There are even some nurses who feel uncomfortable doing intimate procedures on the opposite sex such as urinary catheterizations. There is some good information about how nurses can refuse to do intimate procedures on the opposite sex at Standing Up For Your Convictions Against Doing Intimate Procedures On Opposite Sex. There are a number of male family practice doctors who will not do any intimate female examinations such as pap smears, pelvic exams, etc. Why should it be different for nurses?
Reply With Quote
  #5  
Old 11-28-2010, 07:07 AM
P/J's Avatar
P/J P/J is offline
Senior Member
 
Join Date: Jun 2007
Location: Victoria, Australia
Posts: 348
P/J will become famous soon enough
Send a message via Skype™ to P/J
Default

Quote:
Originally Posted by Modestwoman View Post
I believe that nurses have the right to refuse be a part of a procedure if it goes against his/her convictions. Doctors can refuse based on consciences. See Cambridge Journals Online - Abstract. This talks about medical students, but I feel it applies to nurses too. Why should it be different for nurses?
Because we are nurses not doctors. We are governed by separate registration bodies and scopes of practice. However your point is the same as the general consensus back in 2007 when this was first posted.

QUOTE=Modestwoman;6662There are even some nurses who feel uncomfortable doing intimate procedures on the opposite sex such as urinary catheterizations. There are a number of male family practice doctors who will not do any intimate female examinations such as pap smears, pelvic exams, etc. Why should it be different for nurses?[/QUOTE] This is a completely different situation. As stated in the previous points; nurses have the right to not perform any procedure they do not agree with, or are not comfortable performing. Catherterization and ECGs are a hot topic as nurses keep being dragged before registration bodies and the courts regarding "inappropriate touching".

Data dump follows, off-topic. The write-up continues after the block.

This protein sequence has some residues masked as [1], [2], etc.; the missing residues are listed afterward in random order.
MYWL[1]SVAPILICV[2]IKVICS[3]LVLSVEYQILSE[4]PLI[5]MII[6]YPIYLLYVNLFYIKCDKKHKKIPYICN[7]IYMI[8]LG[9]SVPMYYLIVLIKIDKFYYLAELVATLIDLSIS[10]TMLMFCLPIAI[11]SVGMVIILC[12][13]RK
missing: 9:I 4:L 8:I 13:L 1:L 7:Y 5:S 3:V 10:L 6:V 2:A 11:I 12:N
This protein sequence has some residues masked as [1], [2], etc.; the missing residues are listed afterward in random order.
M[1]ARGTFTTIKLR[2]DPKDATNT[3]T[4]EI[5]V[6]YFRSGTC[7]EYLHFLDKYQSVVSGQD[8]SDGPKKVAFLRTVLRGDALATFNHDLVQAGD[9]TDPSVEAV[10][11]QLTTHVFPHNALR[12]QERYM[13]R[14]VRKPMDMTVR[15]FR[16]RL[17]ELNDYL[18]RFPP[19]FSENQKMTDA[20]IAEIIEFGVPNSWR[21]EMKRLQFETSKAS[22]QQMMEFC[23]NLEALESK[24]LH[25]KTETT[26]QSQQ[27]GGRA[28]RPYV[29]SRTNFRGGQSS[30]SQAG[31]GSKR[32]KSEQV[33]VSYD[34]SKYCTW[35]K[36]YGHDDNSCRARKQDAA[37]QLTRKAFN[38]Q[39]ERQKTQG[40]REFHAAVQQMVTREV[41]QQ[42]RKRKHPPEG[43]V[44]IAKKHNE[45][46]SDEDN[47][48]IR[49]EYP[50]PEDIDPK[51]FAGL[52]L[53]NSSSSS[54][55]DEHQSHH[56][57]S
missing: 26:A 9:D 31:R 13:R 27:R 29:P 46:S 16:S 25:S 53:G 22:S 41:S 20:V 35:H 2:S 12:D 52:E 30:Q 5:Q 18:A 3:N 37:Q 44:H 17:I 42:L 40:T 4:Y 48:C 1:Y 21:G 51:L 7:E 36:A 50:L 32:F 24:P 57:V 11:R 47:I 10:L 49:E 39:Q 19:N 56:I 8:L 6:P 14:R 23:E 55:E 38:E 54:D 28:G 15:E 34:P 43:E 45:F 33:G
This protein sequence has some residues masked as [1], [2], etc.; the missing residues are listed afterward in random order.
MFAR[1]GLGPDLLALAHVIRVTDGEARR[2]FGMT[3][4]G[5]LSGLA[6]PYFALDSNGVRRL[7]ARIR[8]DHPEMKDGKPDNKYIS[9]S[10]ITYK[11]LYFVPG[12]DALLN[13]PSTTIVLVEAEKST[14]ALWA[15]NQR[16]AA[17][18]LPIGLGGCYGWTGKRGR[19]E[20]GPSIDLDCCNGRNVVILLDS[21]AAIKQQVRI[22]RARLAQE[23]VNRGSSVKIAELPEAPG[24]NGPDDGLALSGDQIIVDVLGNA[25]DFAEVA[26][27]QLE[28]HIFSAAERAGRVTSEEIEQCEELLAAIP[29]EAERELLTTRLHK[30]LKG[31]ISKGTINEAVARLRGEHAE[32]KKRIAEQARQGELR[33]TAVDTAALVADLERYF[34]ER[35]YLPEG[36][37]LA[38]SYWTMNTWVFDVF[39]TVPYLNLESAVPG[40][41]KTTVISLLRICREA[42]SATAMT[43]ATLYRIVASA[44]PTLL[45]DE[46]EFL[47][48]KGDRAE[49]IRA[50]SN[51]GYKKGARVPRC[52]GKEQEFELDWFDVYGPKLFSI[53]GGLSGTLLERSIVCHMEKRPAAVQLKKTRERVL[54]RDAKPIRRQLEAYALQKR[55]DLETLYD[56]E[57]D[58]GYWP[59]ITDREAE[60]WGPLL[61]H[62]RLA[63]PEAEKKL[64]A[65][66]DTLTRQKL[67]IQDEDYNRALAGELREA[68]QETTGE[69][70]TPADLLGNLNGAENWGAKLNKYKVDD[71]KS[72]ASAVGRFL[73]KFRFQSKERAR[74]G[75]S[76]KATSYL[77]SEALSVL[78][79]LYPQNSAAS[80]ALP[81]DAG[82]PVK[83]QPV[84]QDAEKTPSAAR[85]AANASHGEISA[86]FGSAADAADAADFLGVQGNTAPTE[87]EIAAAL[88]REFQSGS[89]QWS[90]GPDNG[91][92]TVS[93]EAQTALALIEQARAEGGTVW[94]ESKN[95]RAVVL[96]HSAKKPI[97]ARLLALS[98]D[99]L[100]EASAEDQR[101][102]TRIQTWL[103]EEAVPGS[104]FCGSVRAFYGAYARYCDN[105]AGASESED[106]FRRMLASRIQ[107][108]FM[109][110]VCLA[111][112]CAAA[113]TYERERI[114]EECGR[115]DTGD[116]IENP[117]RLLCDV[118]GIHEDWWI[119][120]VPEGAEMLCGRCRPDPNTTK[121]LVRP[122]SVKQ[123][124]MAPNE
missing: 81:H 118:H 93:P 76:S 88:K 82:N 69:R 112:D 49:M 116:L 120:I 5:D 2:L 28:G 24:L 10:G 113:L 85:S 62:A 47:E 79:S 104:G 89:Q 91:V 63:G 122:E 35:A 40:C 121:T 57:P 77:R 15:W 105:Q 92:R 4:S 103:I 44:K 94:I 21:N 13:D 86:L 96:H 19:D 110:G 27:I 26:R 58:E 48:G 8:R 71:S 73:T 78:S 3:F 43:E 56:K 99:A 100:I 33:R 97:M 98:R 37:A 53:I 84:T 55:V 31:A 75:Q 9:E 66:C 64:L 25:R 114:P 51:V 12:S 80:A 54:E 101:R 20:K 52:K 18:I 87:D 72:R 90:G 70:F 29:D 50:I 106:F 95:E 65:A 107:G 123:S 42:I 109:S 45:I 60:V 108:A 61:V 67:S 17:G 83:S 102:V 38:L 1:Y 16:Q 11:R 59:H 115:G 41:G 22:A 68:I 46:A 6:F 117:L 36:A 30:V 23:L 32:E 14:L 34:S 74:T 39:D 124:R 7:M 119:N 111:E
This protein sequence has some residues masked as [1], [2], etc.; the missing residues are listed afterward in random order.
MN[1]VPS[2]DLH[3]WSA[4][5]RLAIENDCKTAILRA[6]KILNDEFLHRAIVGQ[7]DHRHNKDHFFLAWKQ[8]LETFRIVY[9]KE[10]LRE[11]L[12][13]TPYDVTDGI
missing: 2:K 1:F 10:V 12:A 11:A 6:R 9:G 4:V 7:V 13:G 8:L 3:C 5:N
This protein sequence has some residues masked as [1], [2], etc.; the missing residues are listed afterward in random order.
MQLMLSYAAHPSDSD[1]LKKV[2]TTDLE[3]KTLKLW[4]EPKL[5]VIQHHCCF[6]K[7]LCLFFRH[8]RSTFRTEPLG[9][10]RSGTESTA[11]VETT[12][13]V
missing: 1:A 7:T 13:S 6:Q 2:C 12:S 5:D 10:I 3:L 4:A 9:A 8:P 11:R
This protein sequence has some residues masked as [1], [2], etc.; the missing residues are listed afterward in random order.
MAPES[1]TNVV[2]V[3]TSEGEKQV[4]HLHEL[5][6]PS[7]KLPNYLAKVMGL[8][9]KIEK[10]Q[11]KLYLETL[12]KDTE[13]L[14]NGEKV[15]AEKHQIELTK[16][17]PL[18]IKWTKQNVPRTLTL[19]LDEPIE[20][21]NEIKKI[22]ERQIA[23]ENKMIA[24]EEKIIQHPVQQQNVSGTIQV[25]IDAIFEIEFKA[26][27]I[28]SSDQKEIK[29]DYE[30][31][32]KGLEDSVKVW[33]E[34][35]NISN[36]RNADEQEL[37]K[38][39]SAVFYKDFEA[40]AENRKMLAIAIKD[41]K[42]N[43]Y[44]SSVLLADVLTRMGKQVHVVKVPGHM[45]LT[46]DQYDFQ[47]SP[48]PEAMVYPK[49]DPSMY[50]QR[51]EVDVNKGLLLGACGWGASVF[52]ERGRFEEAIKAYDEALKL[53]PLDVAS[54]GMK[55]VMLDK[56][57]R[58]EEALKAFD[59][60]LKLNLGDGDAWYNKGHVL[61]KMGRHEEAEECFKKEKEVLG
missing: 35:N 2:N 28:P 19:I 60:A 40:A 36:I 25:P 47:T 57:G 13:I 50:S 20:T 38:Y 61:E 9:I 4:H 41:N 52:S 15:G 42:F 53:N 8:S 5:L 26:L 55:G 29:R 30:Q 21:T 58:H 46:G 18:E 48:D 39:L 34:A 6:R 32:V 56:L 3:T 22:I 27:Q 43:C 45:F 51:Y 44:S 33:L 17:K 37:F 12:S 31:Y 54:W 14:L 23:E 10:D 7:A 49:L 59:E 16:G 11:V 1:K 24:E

__________________
'Think not of yourself as the architect of your career but as the sculptor. Expect to have to do a lot of hard hammering and chiselingand scraping and polishing. - BC Forbes'
Reply With Quote
  #6  
Old 05-28-2012, 03:22 AM
amygarside
Guest
 
Posts: n/a
Default

If doctors can refuse procedures that go against their beliefs or conscience, then there should not be any reason why nurses can't have the same privilege. However,in terms of caring for patients who have undergone an abortion, nurses should still care for them. Not only is it your job but is also your social responsibility.
Reply With Quote
  #7  
Old 01-01-2013, 01:48 AM
jamie876
Guest
 
Posts: n/a
Default

Personally, I could not do a professional duty which is against my moral standards and my religious beliefs!
Reply With Quote
  
 

Reply

Thread Tools
Display Modes

Posting Rules
You may not post new threads
You may not post replies
You may not post attachments
You may not edit your posts

BB code is On
Smilies are On
[IMG] code is On
HTML code is Off
Trackbacks are On
Pingbacks are On
Refbacks are Off



All times are GMT -4. The time now is 03:11 PM.


Powered by vBulletin® Version 3.8.7
Copyright ©2000 - 2018, vBulletin Solutions, Inc.
Search Engine Friendly URLs by vBSEO 3.6.1
Copyright © 2006-2012 Nursing Voices